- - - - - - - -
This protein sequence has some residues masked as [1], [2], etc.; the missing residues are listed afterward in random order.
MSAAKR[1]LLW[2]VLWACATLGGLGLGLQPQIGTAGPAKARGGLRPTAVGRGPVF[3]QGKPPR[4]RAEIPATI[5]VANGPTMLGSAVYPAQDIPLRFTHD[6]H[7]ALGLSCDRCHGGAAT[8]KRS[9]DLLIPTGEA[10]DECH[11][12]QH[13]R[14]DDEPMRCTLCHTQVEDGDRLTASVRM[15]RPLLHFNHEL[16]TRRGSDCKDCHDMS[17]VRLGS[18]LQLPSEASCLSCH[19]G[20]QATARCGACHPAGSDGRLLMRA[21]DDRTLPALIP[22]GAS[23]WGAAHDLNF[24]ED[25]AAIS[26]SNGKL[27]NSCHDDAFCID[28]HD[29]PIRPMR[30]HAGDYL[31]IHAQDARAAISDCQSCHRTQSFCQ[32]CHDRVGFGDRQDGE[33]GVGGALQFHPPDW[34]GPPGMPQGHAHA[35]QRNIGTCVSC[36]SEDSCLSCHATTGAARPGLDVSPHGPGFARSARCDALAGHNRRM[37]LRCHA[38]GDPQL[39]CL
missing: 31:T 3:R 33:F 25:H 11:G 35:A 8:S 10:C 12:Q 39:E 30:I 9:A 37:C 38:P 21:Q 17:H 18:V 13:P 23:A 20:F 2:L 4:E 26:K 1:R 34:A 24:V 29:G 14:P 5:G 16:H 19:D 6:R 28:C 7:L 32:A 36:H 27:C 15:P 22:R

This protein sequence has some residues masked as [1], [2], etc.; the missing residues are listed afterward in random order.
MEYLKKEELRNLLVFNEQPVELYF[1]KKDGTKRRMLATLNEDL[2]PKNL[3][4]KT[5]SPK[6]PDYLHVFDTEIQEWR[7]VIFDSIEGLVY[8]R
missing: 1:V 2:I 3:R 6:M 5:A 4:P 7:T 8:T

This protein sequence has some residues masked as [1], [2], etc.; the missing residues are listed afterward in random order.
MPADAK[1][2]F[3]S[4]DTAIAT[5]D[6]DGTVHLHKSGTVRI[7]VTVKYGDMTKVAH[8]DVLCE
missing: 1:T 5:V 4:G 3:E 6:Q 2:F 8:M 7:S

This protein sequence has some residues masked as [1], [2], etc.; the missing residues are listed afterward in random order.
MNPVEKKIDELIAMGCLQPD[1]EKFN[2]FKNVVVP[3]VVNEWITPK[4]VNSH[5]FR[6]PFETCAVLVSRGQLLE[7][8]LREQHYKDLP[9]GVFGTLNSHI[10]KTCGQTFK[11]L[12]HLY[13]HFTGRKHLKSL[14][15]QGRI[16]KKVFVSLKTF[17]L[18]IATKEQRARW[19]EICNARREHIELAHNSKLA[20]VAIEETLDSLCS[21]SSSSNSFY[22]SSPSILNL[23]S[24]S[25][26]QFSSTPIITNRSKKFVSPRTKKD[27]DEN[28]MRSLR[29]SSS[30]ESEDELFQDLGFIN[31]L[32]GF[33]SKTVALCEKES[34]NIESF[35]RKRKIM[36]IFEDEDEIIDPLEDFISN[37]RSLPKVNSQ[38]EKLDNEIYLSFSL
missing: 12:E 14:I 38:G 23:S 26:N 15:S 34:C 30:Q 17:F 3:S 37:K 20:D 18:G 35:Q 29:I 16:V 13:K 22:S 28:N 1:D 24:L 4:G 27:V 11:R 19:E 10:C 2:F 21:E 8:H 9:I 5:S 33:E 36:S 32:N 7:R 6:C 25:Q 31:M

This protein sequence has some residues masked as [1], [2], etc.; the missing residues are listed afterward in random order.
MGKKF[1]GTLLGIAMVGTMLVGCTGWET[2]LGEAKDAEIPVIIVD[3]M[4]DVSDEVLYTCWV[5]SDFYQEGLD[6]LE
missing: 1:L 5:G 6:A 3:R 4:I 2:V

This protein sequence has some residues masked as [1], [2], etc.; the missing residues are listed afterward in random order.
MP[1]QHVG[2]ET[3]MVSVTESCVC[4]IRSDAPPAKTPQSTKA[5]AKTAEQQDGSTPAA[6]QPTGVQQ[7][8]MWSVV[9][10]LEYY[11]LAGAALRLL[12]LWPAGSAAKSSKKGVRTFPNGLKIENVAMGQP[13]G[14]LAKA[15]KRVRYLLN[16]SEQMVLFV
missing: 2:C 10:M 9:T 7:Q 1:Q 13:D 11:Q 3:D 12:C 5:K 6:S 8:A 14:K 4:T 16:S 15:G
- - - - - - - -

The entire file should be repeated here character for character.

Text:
This protein sequence has some residues masked as [1], [2], etc.; the missing residues are listed afterward in random order.
MSAAKR[1]LLW[2]VLWACATLGGLGLGLQPQIGTAGPAKARGGLRPTAVGRGPVF[3]QGKPPR[4]RAEIPATI[5]VANGPTMLGSAVYPAQDIPLRFTHD[6]H[7]ALGLSCDRCHGGAAT[8]KRS[9]DLLIPTGEA[10]DECH[11][12]QH[13]R[14]DDEPMRCTLCHTQVEDGDRLTASVRM[15]RPLLHFNHEL[16]TRRGSDCKDCHDMS[17]VRLGS[18]LQLPSEASCLSCH[19]G[20]QATARCGACHPAGSDGRLLMRA[21]DDRTLPALIP[22]GAS[23]WGAAHDLNF[24]ED[25]AAIS[26]SNGKL[27]NSCHDDAFCID[28]HD[29]PIRPMR[30]HAGDYL[31]IHAQDARAAISDCQSCHRTQSFCQ[32]CHDRVGFGDRQDGE[33]GVGGALQFHPPDW[34]GPPGMPQGHAHA[35]QRNIGTCVSC[36]SEDSCLSCHATTGAARPGLDVSPHGPGFARSARCDALAGHNRRM[37]LRCHA[38]GDPQL[39]CL
missing: 31:T 3:R 33:F 25:H 11:G 35:A 8:S 10:C 12:Q 39:E 30:I 9:A 37:C 38:P 21:Q 17:H 18:V 13:P 23:A 20:F 2:L 4:E 26:K 1:R 34:A 24:V 29:G 14:P 5:G 16:H 19:D 6:R 28:C 7:L 32:A 36:H 27:C 15:P 22:R

This protein sequence has some residues masked as [1], [2], etc.; the missing residues are listed afterward in random order.
MEYLKKEELRNLLVFNEQPVELYF[1]KKDGTKRRMLATLNEDL[2]PKNL[3][4]KT[5]SPK[6]PDYLHVFDTEIQEWR[7]VIFDSIEGLVY[8]R
missing: 1:V 2:I 3:R 6:M 5:A 4:P 7:T 8:T

This protein sequence has some residues masked as [1], [2], etc.; the missing residues are listed afterward in random order.
MPADAK[1][2]F[3]S[4]DTAIAT[5]D[6]DGTVHLHKSGTVRI[7]VTVKYGDMTKVAH[8]DVLCE
missing: 1:T 5:V 4:G 3:E 6:Q 2:F 8:M 7:S

This protein sequence has some residues masked as [1], [2], etc.; the missing residues are listed afterward in random order.
MNPVEKKIDELIAMGCLQPD[1]EKFN[2]FKNVVVP[3]VVNEWITPK[4]VNSH[5]FR[6]PFETCAVLVSRGQLLE[7][8]LREQHYKDLP[9]GVFGTLNSHI[10]KTCGQTFK[11]L[12]HLY[13]HFTGRKHLKSL[14][15]QGRI[16]KKVFVSLKTF[17]L[18]IATKEQRARW[19]EICNARREHIELAHNSKLA[20]VAIEETLDSLCS[21]SSSSNSFY[22]SSPSILNL[23]S[24]S[25][26]QFSSTPIITNRSKKFVSPRTKKD[27]DEN[28]MRSLR[29]SSS[30]ESEDELFQDLGFIN[31]L[32]GF[33]SKTVALCEKES[34]NIESF[35]RKRKIM[36]IFEDEDEIIDPLEDFISN[37]RSLPKVNSQ[38]EKLDNEIYLSFSL
missing: 12:E 14:I 38:G 23:S 26:N 15:S 34:C 30:Q 17:F 3:S 37:K 20:D 18:G 35:Q 29:I 16:V 13:K 22:S 28:N 1:D 24:L 4:G 27:V 11:R 19:E 10:C 2:F 21:E 8:H 9:I 5:S 33:E 36:S 32:N 7:R 6:C 25:Q 31:M

This protein sequence has some residues masked as [1], [2], etc.; the missing residues are listed afterward in random order.
MGKKF[1]GTLLGIAMVGTMLVGCTGWET[2]LGEAKDAEIPVIIVD[3]M[4]DVSDEVLYTCWV[5]SDFYQEGLD[6]LE
missing: 1:L 5:G 6:A 3:R 4:I 2:V

This protein sequence has some residues masked as [1], [2], etc.; the missing residues are listed afterward in random order.
MP[1]QHVG[2]ET[3]MVSVTESCVC[4]IRSDAPPAKTPQSTKA[5]AKTAEQQDGSTPAA[6]QPTGVQQ[7][8]MWSVV[9][10]LEYY[11]LAGAALRLL[12]LWPAGSAAKSSKKGVRTFPNGLKIENVAMGQP[13]G[14]LAKA[15]KRVRYLLN[16]SEQMVLFV
missing: 2:C 10:M 9:T 7:Q 1:Q 13:D 11:Q 3:D 12:C 5:K 6:S 8:A 14:K 4:T 16:S 15:G